Conclusions

Total testosterone and SHBG levels are reduced in men who are obese and hyperin-sulinemic, and men with type 2 diabetes. Men with lower levels of testosterone have lower levels of HDL-C and triglycerides and higher levels of the thrombotic factors, tissue PAI, fibrinogen, and factor VII. Low testosterone increases the risk for developing type 2 diabetes and, perhaps, hypertension. Each of these factors predisposes to atherosclerosis and coronary vascular disease, whereas the contribution of low testosterone to the metabolic-cardiovascular syndrome is less certain. More studies are needed to examine the contribution of low SHBG levels when total testosterone or analog methods for free testosterone were used to assess androgenicity in men who are at risk for cardiovascular disease. Furthermore, prospective trials to determine whether testosterone replacement protects against the development of coronary vascular disease are justified.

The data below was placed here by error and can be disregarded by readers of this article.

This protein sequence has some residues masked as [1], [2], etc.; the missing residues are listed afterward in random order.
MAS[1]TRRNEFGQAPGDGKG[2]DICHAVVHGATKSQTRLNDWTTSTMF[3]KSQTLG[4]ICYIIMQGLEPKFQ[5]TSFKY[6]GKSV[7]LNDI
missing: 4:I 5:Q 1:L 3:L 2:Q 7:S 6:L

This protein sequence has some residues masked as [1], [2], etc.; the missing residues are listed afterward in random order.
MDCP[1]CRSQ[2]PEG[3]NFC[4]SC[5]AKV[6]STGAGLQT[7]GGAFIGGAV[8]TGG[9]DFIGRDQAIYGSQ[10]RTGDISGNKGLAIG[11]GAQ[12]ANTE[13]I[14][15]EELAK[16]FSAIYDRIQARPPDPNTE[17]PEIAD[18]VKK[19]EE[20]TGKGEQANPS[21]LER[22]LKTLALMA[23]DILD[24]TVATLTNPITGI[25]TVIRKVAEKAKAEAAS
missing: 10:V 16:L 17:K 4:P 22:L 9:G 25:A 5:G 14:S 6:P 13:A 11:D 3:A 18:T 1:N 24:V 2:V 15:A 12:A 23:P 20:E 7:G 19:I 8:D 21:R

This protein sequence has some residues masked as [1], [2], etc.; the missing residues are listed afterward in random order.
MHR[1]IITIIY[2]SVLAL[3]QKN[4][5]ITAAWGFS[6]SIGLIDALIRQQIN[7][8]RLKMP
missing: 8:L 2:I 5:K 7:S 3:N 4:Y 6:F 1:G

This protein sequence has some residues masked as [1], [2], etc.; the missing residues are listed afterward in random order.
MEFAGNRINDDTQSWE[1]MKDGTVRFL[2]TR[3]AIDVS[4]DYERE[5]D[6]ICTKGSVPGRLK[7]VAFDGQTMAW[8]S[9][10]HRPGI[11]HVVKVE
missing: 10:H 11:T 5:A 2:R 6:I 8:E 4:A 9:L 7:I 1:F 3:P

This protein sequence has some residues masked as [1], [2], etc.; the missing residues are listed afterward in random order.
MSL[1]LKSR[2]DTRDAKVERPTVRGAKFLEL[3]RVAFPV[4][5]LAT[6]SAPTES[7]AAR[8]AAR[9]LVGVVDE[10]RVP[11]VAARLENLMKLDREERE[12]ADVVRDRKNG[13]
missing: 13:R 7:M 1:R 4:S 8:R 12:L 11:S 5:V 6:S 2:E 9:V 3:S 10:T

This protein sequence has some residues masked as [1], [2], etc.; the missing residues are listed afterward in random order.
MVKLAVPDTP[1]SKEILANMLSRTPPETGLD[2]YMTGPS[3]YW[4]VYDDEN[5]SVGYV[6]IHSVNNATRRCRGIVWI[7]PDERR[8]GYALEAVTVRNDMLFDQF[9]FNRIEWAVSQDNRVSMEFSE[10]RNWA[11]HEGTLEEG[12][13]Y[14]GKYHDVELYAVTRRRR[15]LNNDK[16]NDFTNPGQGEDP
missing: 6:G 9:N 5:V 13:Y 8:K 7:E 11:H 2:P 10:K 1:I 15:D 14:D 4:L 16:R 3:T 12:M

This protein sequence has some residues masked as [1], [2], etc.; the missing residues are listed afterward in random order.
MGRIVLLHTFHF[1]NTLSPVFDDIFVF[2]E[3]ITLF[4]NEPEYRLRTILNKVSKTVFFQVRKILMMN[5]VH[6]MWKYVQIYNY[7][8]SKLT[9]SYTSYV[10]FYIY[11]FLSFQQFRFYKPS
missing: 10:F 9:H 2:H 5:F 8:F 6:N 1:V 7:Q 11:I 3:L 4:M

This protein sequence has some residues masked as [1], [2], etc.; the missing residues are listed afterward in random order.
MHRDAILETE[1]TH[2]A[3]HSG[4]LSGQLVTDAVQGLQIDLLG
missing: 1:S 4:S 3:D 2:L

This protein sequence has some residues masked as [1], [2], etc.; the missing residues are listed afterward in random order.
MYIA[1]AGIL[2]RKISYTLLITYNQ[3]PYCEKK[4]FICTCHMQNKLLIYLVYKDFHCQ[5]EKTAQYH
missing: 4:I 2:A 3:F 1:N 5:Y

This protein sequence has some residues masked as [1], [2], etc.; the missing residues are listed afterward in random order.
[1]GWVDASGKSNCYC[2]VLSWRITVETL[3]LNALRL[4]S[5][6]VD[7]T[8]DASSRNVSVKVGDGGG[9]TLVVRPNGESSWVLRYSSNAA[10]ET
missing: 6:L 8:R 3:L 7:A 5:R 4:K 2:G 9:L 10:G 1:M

Diabetes 2

Diabetes 2

Diabetes is a disease that affects the way your body uses food. Normally, your body converts sugars, starches and other foods into a form of sugar called glucose. Your body uses glucose for fuel. The cells receive the glucose through the bloodstream. They then use insulin a hormone made by the pancreas to absorb the glucose, convert it into energy, and either use it or store it for later use. Learn more...

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